pH and Buffers

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The acidity of the solution

The number of hydrogen ions present in a solution is a measure of the acidity of the solution. All acids do not ionize completely when dissolved in water, i.e., all the molecules of acid do not ionize and exist in the solution as electrically-charged particles. The hydrogen ion concentration is a measure, therefore, of the amount of dissociated acid rather than of the an amount of acid present. Strong acids dissociate more freely than weak acids; hydrochloric acid, for example, dissociates freely into H+ and Cl− whereas carbonic acid, a weak acid, dissociates much less freely into H+ and CO3–. The number of free hydrogen ions is a measure of its acidity rather than an indication of the type of molecule from which the hydrogen ions originated.

The alkalinity of a solution

The alkalinity of a solution is dependent upon the number of hydroxyl ions present. Water is a neutral solution because each molecule contains one H+ and one OH−. For each molecule of water dissociated, there is one H+ and one OH−, each one neutralizing the other.

A neutral solution, such as water, where the number of hydrogen ions is balanced by the same number of hydroxyl ions, has a pH of 7.0. The range of the pH scale is from 0 to 14.

The pH scale runs from 1 to 14; neutrality being at pH 7.0.

Solutions having a pH lesser than 7 are acidic, i.e., the concentration of H+ is greater than that of OH−.

Conversely, solutions having a pH more than 7 are basic or alkaline, i.e., denote an excess of OH− over H+

The pH scale measures hydrogen ions’ (H+) concentration in a solution. (credit: modification of work by Edward Stevens)

Brönsted−Lowry concept of Acids and Bases

In aqueous systems, the addition or removal of hydrogen ions is best understood in terms of the Brönsted−Lowry concept of acids and bases, propounded in 1923.

A Brönsted−Lowry acid is defined as a substance that can donate a proton (H+); conversely, a Brönsted−Lowry base is a substance that can accept a proton.

A proton donor (i.e., an acid) and its corresponding proton acceptor (i.e., a base) make up a conjugate (coniungereL = to join together) acid−base pair. This broad definition of acids and bases includes many substances that are not usually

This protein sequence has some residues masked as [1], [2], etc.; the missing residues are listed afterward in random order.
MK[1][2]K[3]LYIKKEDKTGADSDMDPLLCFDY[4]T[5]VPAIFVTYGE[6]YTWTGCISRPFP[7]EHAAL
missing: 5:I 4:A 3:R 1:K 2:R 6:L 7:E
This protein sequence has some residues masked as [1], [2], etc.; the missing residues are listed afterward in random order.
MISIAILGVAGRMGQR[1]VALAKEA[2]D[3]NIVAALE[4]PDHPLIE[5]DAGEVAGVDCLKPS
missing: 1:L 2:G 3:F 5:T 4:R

considered acidic or basic.

Strong and Weak Acids

There are two general classes of acids — strong and weak.

A strong acid is defined as a substance that has a greater tendency to lose its proton and therefore completely dissociates (or ionizes) in water, such as HCl and H2SO4.

A weak acid, on the other hand, is a molecule that has a lesser tendency to lose its proton (or, in other words, displays a high affinity for its proton) and, therefore, does not readily dissociate in water, such as CH3COOH.


A buffer solution is one that resists a change in pH on the addition of acid (H+) or base (OH−), more effectively than an equal volume of water. Most commonly, the buffer solution consists of a mixture of a weak Brönsted acid and its conjugate base; for example, mixtures of acetic acid and sodium acetate or of ammonium hydroxide and ammonium chloride are buffer solutions. A buffer system consists of a weak acid (the proton donor) and its conjugate base (the proton acceptor).

Cells and organisms maintain a specific and constant cytosolic pH, keeping biomolecules in their optimal ionic state, usually near pH 7.

In multicelled organisms, the pH of the extracellular fluids (blood, for example) is also tightly regulated. Constancy of pH is achieved primarily by biological buffers : mixtures of weak acids and their conjugate bases. A certain amount of many of these is usually present in the body and cellular fluids, and so the maintenance of a constant pH depends on a complex system.